Register for an account


Enter your name and email address below.

Your email address is used to log in and will not be shared or sold. Read our privacy policy.


Website access code

Enter your access code into the form field below.

If you are a Zinio, Nook, Kindle, Apple, or Google Play subscriber, you can enter your website access code to gain subscriber access. Your website access code is located in the upper right corner of the Table of Contents page of your digital edition.

Planet Earth

New Fossil Suggests Dinosaur World Domination Started in S. America

80beatsBy Andrew MosemanDecember 11, 2009 3:12 AM


Sign up for our email newsletter for the latest science news

Sixty-five million years ago—we know when the dinosaur story ends. But the beginning of the dinosaur age is hazier, due to the small number of distinct fossils with which to set a time frame. But now scientists have turned up fossils in New Mexico of an early dinosaur ancestor, they report tomorrow in the journal Science, one that points to South America as the possible place of dinosaur origin.

The feathered beast, named Tawa hallae, was the size of a large dog and sported a long neck and tail, a slender snout, and sharp, curved teeth to catch and kill its prey [The Guardian]

. Tawa hallae is an early theropod, meaning it is related to birds and the mighty T. Rex. The New Mexico fossils date back to approximately 213 million years ago, shortly after dinosaurs began to emerge

. Tawa appears to be related to another dino forerunner,

Herrerasaurus, and researchers say that the relationship proves that Herrerasaurus was also a theropod. Both lived in the time of the super-continent Pangaea, when all the present-day continents formed one land mass.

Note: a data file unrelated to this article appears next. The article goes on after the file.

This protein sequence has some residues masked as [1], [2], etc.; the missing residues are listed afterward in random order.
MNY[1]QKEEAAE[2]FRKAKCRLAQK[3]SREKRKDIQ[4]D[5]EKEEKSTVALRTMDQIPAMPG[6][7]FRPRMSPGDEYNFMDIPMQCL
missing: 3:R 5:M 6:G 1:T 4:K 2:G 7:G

Because Herrerasaurus was found in what is now South America near some early sauropods and ornithischians, this strongly suggested that all three main lineages diverged early on [The New York Times]

. Researchers say that this evolutionary pattern in consistent with the theory that the earliest dinosaurs spread out across Pangaea before the continents broke up. For lead researcher Sterling Nesbitt, the condition of the fossils was as surprising as what they represent.

"When we saw them, our jaws dropped. A lot of these theropods have really hollow bones, so when they get preserved, they get really crunched. But these were in almost perfect condition," Nesbitt said [The Guardian]

. Related Content: 80beats: T. Rex May Have Been Hot-Blooded, Sweaty Beast 80beats: Did a Throat Infection Take Down Sue, the Famous T. Rex? 80beats: Four-Winged Dino Cliches the Case for Bird Evolution 80beats: Miniature T. Rex Was a Man-Sized Monster The Loom: Of Birds and Thumbs, on dino-bird evolution Image: Jorge Gonzalez

2 Free Articles Left

Want it all? Get unlimited access when you subscribe.


Already a subscriber? Register or Log In

Want unlimited access?

Subscribe today and save 70%


Already a subscriber? Register or Log In